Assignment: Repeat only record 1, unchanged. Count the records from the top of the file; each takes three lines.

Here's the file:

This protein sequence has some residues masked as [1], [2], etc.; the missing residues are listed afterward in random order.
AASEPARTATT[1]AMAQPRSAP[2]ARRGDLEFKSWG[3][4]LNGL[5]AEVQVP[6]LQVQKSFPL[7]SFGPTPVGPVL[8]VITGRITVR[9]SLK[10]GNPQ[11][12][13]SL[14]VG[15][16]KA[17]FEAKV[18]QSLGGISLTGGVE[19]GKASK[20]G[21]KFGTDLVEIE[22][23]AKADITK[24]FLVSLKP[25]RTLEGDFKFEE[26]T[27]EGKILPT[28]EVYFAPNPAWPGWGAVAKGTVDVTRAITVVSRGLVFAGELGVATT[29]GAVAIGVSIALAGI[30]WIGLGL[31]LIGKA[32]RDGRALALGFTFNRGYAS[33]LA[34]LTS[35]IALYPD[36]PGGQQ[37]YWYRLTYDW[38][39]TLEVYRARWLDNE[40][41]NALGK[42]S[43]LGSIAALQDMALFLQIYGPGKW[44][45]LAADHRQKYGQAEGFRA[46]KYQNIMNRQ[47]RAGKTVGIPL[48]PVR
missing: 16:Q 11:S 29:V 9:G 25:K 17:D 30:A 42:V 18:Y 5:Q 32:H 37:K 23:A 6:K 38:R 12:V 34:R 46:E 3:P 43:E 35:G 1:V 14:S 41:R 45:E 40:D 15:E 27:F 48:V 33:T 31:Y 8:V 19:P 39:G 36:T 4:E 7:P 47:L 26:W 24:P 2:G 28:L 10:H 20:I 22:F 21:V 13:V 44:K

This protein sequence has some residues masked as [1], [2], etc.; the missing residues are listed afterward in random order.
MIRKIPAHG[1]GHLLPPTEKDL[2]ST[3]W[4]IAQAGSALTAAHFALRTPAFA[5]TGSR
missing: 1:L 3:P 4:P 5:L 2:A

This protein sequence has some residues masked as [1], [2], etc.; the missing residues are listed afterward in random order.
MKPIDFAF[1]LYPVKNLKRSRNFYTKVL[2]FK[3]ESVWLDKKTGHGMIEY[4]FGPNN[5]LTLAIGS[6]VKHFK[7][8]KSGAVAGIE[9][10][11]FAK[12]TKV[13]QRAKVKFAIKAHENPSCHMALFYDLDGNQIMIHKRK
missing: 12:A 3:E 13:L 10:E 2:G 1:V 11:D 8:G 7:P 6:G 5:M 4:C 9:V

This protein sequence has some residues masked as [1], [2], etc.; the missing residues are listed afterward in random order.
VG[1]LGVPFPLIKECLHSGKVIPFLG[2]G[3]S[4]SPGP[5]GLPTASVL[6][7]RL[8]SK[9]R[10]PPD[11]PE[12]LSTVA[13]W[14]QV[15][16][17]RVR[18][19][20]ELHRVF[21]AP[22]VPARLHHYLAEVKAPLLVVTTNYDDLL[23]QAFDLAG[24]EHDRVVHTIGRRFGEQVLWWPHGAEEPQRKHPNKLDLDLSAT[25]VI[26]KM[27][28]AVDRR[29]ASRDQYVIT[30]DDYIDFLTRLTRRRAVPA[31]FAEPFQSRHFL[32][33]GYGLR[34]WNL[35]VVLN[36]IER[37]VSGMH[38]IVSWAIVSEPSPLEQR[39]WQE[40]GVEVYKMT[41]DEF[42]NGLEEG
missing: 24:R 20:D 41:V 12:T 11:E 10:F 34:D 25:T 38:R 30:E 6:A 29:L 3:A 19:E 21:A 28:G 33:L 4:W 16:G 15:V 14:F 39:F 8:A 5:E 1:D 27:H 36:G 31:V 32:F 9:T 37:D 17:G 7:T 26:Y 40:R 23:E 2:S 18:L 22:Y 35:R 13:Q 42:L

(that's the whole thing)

This protein sequence has some residues masked as [1], [2], etc.; the missing residues are listed afterward in random order.
AASEPARTATT[1]AMAQPRSAP[2]ARRGDLEFKSWG[3][4]LNGL[5]AEVQVP[6]LQVQKSFPL[7]SFGPTPVGPVL[8]VITGRITVR[9]SLK[10]GNPQ[11][12][13]SL[14]VG[15][16]KA[17]FEAKV[18]QSLGGISLTGGVE[19]GKASK[20]G[21]KFGTDLVEIE[22][23]AKADITK[24]FLVSLKP[25]RTLEGDFKFEE[26]T[27]EGKILPT[28]EVYFAPNPAWPGWGAVAKGTVDVTRAITVVSRGLVFAGELGVATT[29]GAVAIGVSIALAGI[30]WIGLGL[31]LIGKA[32]RDGRALALGFTFNRGYAS[33]LA[34]LTS[35]IALYPD[36]PGGQQ[37]YWYRLTYDW[38][39]TLEVYRARWLDNE[40][41]NALGK[42]S[43]LGSIAALQDMALFLQIYGPGKW[44][45]LAADHRQKYGQAEGFRA[46]KYQNIMNRQ[47]RAGKTVGIPL[48]PVR
missing: 16:Q 11:S 29:V 9:G 25:K 17:D 30:A 42:V 18:Y 5:Q 32:H 37:K 23:A 6:K 38:R 12:V 34:R 46:E 3:P 43:E 35:G 1:V 14:S 41:R 45:E 40:D 15:E 27:F 48:V 33:T 31:Y 8:V 19:P 39:G 36:T 4:E 7:P 47:L 26:W 24:P 2:G 28:L 10:H 20:I 22:F 21:V 13:V 44:K